A relatively unknown novelist, Michal Tal, has sued Naomi Ragen for copyright infringement. Tal claims that The best-selling The Ghost of Hannah Mendes, published in 1998, is little more than a rip-off of her The Lion and the Cross.
Yesterday, the Jerusalem District Court issued a temporary injunction ordering Regan to stop distributing and selling her book.
The two novels are set against the backdrop of the Inquisition. Coninaldi, lawyer for Tal charged that Regan had copied “the idea, the structural form, the characters, the development of the story line and the book cover form Tal’s original creation”.
Regan’s lawyer, Moser claims that her client had not heard of Tal, nor read the book, prior to her own book publishing and that she had began writing her novel before Tal’s published.
Personally, I have not read either book. For the court to issue a temporary injunction there should be a good prima facie case against Regan, or at least a strong similarity between the books that indicates plagiarism. The first hearing is scheduled for March 7th, so if the evidence is not convincing, the injunction may be removed.
Ephraim Kishon aside, Naomi Ragen is probably Israel’s best selling author. Like Kishon, her religious and political affiliations have done little to enamour her to Israel’s cultural elite.
I confess that I first read Regan’s blockbusters Sotah and Jepthah’s Daughter only last year. (It was probably intellectual snobery that caused me to dismiss best selling books aimed at the female readership as some sort of Barbera Cartland / Mills & Boon type trash unworthy of my attention. I couldn’t be more mistaken). I was surprised to discover that her books display all the elements of quality literature, and, perhaps more importantly, raise social questions and challenge accepted views. Regan has managed to be critical of Ultra Orthodox (Haredi) culture without descending to the type of primitive antisemitism displayed by secular authors in plays such as Fleisher.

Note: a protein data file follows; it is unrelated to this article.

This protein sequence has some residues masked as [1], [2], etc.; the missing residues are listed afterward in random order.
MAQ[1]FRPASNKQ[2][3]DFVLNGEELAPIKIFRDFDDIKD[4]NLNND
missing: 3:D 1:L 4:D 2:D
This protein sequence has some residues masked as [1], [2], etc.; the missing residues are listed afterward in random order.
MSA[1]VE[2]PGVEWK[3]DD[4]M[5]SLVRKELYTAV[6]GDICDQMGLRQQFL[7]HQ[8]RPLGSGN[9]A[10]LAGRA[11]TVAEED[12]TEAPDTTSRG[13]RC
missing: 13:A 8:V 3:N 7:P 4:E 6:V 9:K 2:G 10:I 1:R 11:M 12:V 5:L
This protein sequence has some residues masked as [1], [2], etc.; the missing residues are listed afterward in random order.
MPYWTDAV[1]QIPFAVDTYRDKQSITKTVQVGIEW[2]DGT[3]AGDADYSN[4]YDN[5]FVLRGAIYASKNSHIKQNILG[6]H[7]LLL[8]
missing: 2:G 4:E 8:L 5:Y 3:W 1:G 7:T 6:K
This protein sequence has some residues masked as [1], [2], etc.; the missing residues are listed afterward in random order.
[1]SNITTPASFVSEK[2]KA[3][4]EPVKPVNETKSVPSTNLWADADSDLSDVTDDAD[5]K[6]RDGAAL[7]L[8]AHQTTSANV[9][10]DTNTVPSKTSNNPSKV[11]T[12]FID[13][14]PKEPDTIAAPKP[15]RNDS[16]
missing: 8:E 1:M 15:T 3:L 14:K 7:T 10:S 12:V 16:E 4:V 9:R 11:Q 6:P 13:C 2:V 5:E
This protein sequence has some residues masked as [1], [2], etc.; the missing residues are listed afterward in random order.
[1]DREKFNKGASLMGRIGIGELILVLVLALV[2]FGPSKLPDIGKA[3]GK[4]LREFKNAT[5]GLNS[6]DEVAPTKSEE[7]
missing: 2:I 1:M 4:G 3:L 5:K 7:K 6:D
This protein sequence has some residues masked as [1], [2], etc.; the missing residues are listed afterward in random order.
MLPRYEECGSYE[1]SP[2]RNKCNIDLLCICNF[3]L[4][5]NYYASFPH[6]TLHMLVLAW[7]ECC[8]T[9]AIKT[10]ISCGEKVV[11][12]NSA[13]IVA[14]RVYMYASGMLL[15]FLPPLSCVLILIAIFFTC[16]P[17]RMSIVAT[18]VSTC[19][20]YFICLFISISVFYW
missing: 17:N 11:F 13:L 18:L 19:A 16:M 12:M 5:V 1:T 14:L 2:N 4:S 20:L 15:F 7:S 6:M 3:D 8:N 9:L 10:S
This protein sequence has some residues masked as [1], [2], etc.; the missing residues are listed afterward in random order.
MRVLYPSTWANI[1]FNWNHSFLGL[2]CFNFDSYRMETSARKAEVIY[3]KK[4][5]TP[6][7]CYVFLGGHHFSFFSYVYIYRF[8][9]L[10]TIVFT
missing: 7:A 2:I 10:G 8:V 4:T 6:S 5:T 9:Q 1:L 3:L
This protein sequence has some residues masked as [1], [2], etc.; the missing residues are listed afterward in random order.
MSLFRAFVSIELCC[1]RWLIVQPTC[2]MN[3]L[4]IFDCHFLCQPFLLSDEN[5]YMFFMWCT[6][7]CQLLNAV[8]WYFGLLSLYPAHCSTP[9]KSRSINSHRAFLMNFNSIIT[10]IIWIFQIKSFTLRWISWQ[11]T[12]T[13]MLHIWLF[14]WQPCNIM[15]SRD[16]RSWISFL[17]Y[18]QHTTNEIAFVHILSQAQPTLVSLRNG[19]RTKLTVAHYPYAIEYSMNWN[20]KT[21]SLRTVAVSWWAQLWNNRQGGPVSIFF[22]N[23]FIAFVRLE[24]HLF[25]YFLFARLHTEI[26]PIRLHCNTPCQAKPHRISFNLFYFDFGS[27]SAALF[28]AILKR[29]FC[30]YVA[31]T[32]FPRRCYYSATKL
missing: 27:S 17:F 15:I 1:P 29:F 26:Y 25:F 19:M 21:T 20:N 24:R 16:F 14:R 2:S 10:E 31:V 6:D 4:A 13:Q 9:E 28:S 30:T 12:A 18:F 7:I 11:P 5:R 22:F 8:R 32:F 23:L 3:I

Regan sees individuals, including the villains of her stories, as the product of their upbriging and victims of circumstance. It is not unlikely that her books are serving to catalyze societal change, and no author can ask for more than that.
We note that a similar case was brought in the UK last year against Dan Brown, claiming that the International Best Seller, the Da Vinci Codes was a rip-off of an earlier work claiming Jesus’ blood line.